IEEE Task Group 802.15.3c provides allocation for four bands—each with a bandwidth of 2160 MHz. To prevent an image signal or local-oscillator-1 (LO1) leakage signal from being transmitted in the RF bands—and to enable an image-rejection filter to operate around 60 GHz—a sliding intermediate-frequency (IF) range was chosen for the standard. It spans 10,584 to 14,040 MHz. To meet design requirements and enable low-cost transceivers, a single voltage-controlled oscillator (VCO) with a wide frequency-tuning range is required. A 59-GHz push-push VCO has been developed by Hitachi’s Takahiro Nakamura and Toru Masuda together with Katsuyoshi Washio from Tohoku University and Hiroshi Kondoh from EHF Consulting.
Their VCO uses a loop-ground transmission line (LG-TML) with coverage of one-half wavelength at the fundamental frequency and one-quarter wavelength at the second harmonic frequency. Thanks to this transmission line, it is possible to generate both a high-level signal at the second-harmonic frequency and an adequate signal at the fundamental frequency for driving a prescalar. At the same time, the VCO uses the Miller effect of its heterojunction bipolar transistors (HBTs) for wide tuning bandwidth.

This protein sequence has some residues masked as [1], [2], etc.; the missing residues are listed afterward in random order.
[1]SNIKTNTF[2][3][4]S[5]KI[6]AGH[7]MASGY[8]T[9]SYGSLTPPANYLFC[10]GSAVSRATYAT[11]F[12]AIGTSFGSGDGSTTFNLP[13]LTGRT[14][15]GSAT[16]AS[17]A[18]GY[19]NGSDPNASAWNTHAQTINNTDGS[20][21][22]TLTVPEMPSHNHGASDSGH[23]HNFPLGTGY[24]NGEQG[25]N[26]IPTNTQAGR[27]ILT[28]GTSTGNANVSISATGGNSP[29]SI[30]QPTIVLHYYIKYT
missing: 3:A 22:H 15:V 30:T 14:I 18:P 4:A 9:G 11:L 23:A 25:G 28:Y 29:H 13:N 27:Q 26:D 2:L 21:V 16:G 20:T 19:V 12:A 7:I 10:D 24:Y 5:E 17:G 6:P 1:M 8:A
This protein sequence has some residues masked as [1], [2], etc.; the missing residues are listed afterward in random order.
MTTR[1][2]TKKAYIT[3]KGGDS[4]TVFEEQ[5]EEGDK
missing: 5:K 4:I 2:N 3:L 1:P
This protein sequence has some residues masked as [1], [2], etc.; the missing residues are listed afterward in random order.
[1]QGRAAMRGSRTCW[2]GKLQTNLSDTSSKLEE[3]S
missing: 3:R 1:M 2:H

The resulting VCO, which is based on 0.18-μm silicon-germanium (SiGe) BiCMOS technology, achieves +1.5 dBm output power while maintaining a 13.9-GHz tuning range (26% of the center oscillation frequency). It exhibits phase noise of -108 dBc/Hz at 1 MHz offset from the carrier while achieving a figure of merit of -189.6 dB. See “A Push-Push VCO with 13.9-GHz Wide Tuning Range Using Loop-Ground Transmission Line for Full-Band 60-GHz Transceiver,” IEEE Journal of Solid-State Circuits, June 2012, p. 1267.